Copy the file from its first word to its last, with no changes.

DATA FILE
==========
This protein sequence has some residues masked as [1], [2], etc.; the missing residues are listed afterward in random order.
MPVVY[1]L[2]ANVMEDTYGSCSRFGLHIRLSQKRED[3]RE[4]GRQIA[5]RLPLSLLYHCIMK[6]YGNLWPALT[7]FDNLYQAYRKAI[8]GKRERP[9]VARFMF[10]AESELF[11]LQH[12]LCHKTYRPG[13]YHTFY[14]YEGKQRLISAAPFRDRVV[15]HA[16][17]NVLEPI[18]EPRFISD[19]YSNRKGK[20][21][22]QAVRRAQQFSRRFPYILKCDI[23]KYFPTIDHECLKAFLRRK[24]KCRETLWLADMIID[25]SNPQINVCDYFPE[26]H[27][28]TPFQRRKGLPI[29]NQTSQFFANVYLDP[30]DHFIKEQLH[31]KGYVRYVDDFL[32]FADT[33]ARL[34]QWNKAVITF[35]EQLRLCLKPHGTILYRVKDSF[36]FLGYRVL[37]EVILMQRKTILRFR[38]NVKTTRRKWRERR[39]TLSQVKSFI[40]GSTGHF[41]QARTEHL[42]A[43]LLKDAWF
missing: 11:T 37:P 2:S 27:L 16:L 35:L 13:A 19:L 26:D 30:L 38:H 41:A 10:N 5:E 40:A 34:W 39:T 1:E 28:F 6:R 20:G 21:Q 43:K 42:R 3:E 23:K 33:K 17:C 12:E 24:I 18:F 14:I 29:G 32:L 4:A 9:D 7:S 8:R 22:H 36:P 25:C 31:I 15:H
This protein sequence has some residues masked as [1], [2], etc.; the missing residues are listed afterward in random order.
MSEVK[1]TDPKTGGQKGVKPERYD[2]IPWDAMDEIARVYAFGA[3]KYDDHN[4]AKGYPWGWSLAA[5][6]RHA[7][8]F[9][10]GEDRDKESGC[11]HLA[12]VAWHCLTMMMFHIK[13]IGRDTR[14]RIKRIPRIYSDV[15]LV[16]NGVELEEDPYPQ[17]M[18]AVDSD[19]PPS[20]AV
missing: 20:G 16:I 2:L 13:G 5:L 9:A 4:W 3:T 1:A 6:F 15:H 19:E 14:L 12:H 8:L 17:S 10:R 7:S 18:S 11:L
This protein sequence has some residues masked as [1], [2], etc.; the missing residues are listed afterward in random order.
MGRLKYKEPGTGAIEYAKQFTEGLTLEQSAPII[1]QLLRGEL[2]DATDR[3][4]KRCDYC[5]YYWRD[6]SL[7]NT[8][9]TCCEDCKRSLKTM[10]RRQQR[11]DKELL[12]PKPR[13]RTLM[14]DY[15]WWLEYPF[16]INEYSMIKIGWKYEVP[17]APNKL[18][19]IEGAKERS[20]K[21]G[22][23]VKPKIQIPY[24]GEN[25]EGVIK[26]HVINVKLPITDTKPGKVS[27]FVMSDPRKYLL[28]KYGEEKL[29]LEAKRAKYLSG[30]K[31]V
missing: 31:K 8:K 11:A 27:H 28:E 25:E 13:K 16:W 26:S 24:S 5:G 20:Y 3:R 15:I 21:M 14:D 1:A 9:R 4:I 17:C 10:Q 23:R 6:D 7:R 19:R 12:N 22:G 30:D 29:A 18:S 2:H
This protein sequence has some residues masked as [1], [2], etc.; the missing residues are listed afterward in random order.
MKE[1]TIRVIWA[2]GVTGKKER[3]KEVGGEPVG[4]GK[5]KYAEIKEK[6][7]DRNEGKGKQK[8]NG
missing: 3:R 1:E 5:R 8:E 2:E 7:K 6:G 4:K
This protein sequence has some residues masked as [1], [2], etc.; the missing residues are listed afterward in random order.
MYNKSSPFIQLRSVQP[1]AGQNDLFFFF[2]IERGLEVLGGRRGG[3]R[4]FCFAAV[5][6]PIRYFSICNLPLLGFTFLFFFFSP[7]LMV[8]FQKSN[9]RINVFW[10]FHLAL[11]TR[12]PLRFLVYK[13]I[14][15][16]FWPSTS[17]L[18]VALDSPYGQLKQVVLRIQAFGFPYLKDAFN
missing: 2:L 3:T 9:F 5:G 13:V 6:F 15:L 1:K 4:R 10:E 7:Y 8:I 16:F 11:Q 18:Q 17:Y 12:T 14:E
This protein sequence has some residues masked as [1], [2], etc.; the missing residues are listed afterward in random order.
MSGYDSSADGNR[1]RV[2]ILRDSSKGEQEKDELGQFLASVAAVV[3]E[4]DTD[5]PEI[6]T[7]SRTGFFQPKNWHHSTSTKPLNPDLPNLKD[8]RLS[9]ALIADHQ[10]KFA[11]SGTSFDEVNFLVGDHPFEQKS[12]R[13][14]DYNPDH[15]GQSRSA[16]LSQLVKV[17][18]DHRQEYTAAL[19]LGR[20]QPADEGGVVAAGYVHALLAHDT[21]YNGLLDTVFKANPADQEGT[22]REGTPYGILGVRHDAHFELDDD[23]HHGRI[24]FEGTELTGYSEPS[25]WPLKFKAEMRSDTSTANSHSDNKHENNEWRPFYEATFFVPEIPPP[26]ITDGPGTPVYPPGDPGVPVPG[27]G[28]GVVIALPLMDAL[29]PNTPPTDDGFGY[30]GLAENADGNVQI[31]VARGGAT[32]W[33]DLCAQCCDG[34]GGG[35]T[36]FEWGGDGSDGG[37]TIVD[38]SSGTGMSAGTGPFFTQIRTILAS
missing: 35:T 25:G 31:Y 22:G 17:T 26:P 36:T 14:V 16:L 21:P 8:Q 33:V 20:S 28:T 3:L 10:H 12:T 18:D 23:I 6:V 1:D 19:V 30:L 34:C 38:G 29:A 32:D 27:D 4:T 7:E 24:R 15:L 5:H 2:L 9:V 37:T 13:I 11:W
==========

This protein sequence has some residues masked as [1], [2], etc.; the missing residues are listed afterward in random order.
MPVVY[1]L[2]ANVMEDTYGSCSRFGLHIRLSQKRED[3]RE[4]GRQIA[5]RLPLSLLYHCIMK[6]YGNLWPALT[7]FDNLYQAYRKAI[8]GKRERP[9]VARFMF[10]AESELF[11]LQH[12]LCHKTYRPG[13]YHTFY[14]YEGKQRLISAAPFRDRVV[15]HA[16][17]NVLEPI[18]EPRFISD[19]YSNRKGK[20][21][22]QAVRRAQQFSRRFPYILKCDI[23]KYFPTIDHECLKAFLRRK[24]KCRETLWLADMIID[25]SNPQINVCDYFPE[26]H[27][28]TPFQRRKGLPI[29]NQTSQFFANVYLDP[30]DHFIKEQLH[31]KGYVRYVDDFL[32]FADT[33]ARL[34]QWNKAVITF[35]EQLRLCLKPHGTILYRVKDSF[36]FLGYRVL[37]EVILMQRKTILRFR[38]NVKTTRRKWRERR[39]TLSQVKSFI[40]GSTGHF[41]QARTEHL[42]A[43]LLKDAWF
missing: 11:T 37:P 2:S 27:L 16:L 35:L 13:A 19:L 26:D 30:L 38:H 41:A 10:N 5:E 40:A 34:W 39:T 1:E 28:F 6:R 20:G 21:Q 43:K 42:R 3:E 23:K 33:K 17:C 12:E 24:I 18:F 14:I 29:G 32:L 4:A 9:D 7:S 8:R 22:H 36:P 25:C 31:I 15:H
This protein sequence has some residues masked as [1], [2], etc.; the missing residues are listed afterward in random order.
MSEVK[1]TDPKTGGQKGVKPERYD[2]IPWDAMDEIARVYAFGA[3]KYDDHN[4]AKGYPWGWSLAA[5][6]RHA[7][8]F[9][10]GEDRDKESGC[11]HLA[12]VAWHCLTMMMFHIK[13]IGRDTR[14]RIKRIPRIYSDV[15]LV[16]NGVELEEDPYPQ[17]M[18]AVDSD[19]PPS[20]AV
missing: 20:G 16:I 2:L 13:G 5:L 9:A 4:W 3:T 1:A 6:F 15:H 19:E 14:L 12:H 8:L 17:S 10:R 7:S 18:S 11:L
This protein sequence has some residues masked as [1], [2], etc.; the missing residues are listed afterward in random order.
MGRLKYKEPGTGAIEYAKQFTEGLTLEQSAPII[1]QLLRGEL[2]DATDR[3][4]KRCDYC[5]YYWRD[6]SL[7]NT[8][9]TCCEDCKRSLKTM[10]RRQQR[11]DKELL[12]PKPR[13]RTLM[14]DY[15]WWLEYPF[16]INEYSMIKIGWKYEVP[17]APNKL[18][19]IEGAKERS[20]K[21]G[22][23]VKPKIQIPY[24]GEN[25]EGVIK[26]HVINVKLPITDTKPGKVS[27]FVMSDPRKYLL[28]KYGEEKL[29]LEAKRAKYLSG[30]K[31]V
missing: 31:K 8:K 11:A 27:H 28:E 25:E 13:K 16:W 26:S 24:S 5:G 20:Y 3:R 15:I 21:M 14:D 1:A 9:R 4:I 17:C 10:Q 23:R 6:D 7:R 19:R 12:N 22:G 30:D 29:A 18:S 2:H
This protein sequence has some residues masked as [1], [2], etc.; the missing residues are listed afterward in random order.
MKE[1]TIRVIWA[2]GVTGKKER[3]KEVGGEPVG[4]GK[5]KYAEIKEK[6][7]DRNEGKGKQK[8]NG
missing: 3:R 1:E 5:R 8:E 2:E 7:K 6:G 4:K
This protein sequence has some residues masked as [1], [2], etc.; the missing residues are listed afterward in random order.
MYNKSSPFIQLRSVQP[1]AGQNDLFFFF[2]IERGLEVLGGRRGG[3]R[4]FCFAAV[5][6]PIRYFSICNLPLLGFTFLFFFFSP[7]LMV[8]FQKSN[9]RINVFW[10]FHLAL[11]TR[12]PLRFLVYK[13]I[14][15][16]FWPSTS[17]L[18]VALDSPYGQLKQVVLRIQAFGFPYLKDAFN
missing: 2:L 3:T 9:F 5:G 13:V 6:F 15:L 1:K 4:R 10:E 7:Y 8:I 16:F 11:Q 18:Q 17:Y 12:T 14:E
This protein sequence has some residues masked as [1], [2], etc.; the missing residues are listed afterward in random order.
MSGYDSSADGNR[1]RV[2]ILRDSSKGEQEKDELGQFLASVAAVV[3]E[4]DTD[5]PEI[6]T[7]SRTGFFQPKNWHHSTSTKPLNPDLPNLKD[8]RLS[9]ALIADHQ[10]KFA[11]SGTSFDEVNFLVGDHPFEQKS[12]R[13][14]DYNPDH[15]GQSRSA[16]LSQLVKV[17][18]DHRQEYTAAL[19]LGR[20]QPADEGGVVAAGYVHALLAHDT[21]YNGLLDTVFKANPADQEGT[22]REGTPYGILGVRHDAHFELDDD[23]HHGRI[24]FEGTELTGYSEPS[25]WPLKFKAEMRSDTSTANSHSDNKHENNEWRPFYEATFFVPEIPPP[26]ITDGPGTPVYPPGDPGVPVPG[27]G[28]GVVIALPLMDAL[29]PNTPPTDDGFGY[30]GLAENADGNVQI[31]VARGGAT[32]W[33]DLCAQCCDG[34]GGG[35]T[36]FEWGGDGSDGG[37]TIVD[38]SSGTGMSAGTGPFFTQIRTILAS
missing: 35:T 25:G 31:Y 22:G 17:T 26:P 36:T 14:V 16:L 21:P 8:Q 33:V 20:S 28:T 3:L 10:H 12:T 18:D 23:I 6:V 1:D 19:V 30:L 34:C 38:G 29:A 32:D 27:D 4:T 7:E 24:R 15:L 5:H 2:L 9:V 37:T 13:I 11:W